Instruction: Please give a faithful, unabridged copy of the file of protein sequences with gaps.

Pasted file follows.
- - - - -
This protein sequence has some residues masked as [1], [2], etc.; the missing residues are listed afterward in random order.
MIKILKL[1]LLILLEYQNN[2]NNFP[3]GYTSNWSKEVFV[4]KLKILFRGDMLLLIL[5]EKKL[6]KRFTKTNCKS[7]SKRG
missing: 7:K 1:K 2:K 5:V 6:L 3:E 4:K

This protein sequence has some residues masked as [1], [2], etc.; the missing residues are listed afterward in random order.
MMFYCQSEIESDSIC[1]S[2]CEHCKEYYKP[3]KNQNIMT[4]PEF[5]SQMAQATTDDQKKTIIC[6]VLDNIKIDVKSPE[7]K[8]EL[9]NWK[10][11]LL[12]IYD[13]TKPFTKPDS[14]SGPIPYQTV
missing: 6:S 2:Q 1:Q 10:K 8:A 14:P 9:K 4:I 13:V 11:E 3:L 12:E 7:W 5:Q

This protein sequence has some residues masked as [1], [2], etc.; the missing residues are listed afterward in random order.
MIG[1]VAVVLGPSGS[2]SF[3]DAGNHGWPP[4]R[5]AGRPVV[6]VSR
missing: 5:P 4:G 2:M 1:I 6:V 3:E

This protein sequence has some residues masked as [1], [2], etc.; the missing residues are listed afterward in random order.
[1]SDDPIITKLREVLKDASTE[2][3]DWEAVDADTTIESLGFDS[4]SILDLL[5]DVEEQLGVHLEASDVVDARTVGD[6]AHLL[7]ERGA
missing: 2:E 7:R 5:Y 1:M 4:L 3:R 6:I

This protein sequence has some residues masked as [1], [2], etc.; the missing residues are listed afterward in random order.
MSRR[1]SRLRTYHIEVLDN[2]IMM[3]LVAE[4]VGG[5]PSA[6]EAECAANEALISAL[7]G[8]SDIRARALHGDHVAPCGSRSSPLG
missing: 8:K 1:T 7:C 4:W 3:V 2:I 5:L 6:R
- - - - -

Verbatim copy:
This protein sequence has some residues masked as [1], [2], etc.; the missing residues are listed afterward in random order.
MIKILKL[1]LLILLEYQNN[2]NNFP[3]GYTSNWSKEVFV[4]KLKILFRGDMLLLIL[5]EKKL[6]KRFTKTNCKS[7]SKRG
missing: 7:K 1:K 2:K 5:V 6:L 3:E 4:K

This protein sequence has some residues masked as [1], [2], etc.; the missing residues are listed afterward in random order.
MMFYCQSEIESDSIC[1]S[2]CEHCKEYYKP[3]KNQNIMT[4]PEF[5]SQMAQATTDDQKKTIIC[6]VLDNIKIDVKSPE[7]K[8]EL[9]NWK[10][11]LL[12]IYD[13]TKPFTKPDS[14]SGPIPYQTV
missing: 6:S 2:Q 1:Q 10:K 8:A 14:P 9:K 4:I 13:V 11:E 3:L 12:E 7:W 5:Q

This protein sequence has some residues masked as [1], [2], etc.; the missing residues are listed afterward in random order.
MIG[1]VAVVLGPSGS[2]SF[3]DAGNHGWPP[4]R[5]AGRPVV[6]VSR
missing: 5:P 4:G 2:M 1:I 6:V 3:E

This protein sequence has some residues masked as [1], [2], etc.; the missing residues are listed afterward in random order.
[1]SDDPIITKLREVLKDASTE[2][3]DWEAVDADTTIESLGFDS[4]SILDLL[5]DVEEQLGVHLEASDVVDARTVGD[6]AHLL[7]ERGA
missing: 2:E 7:R 5:Y 1:M 4:L 3:R 6:I

This protein sequence has some residues masked as [1], [2], etc.; the missing residues are listed afterward in random order.
MSRR[1]SRLRTYHIEVLDN[2]IMM[3]LVAE[4]VGG[5]PSA[6]EAECAANEALISAL[7]G[8]SDIRARALHGDHVAPCGSRSSPLG
missing: 8:K 1:T 7:C 4:W 3:V 2:I 5:L 6:R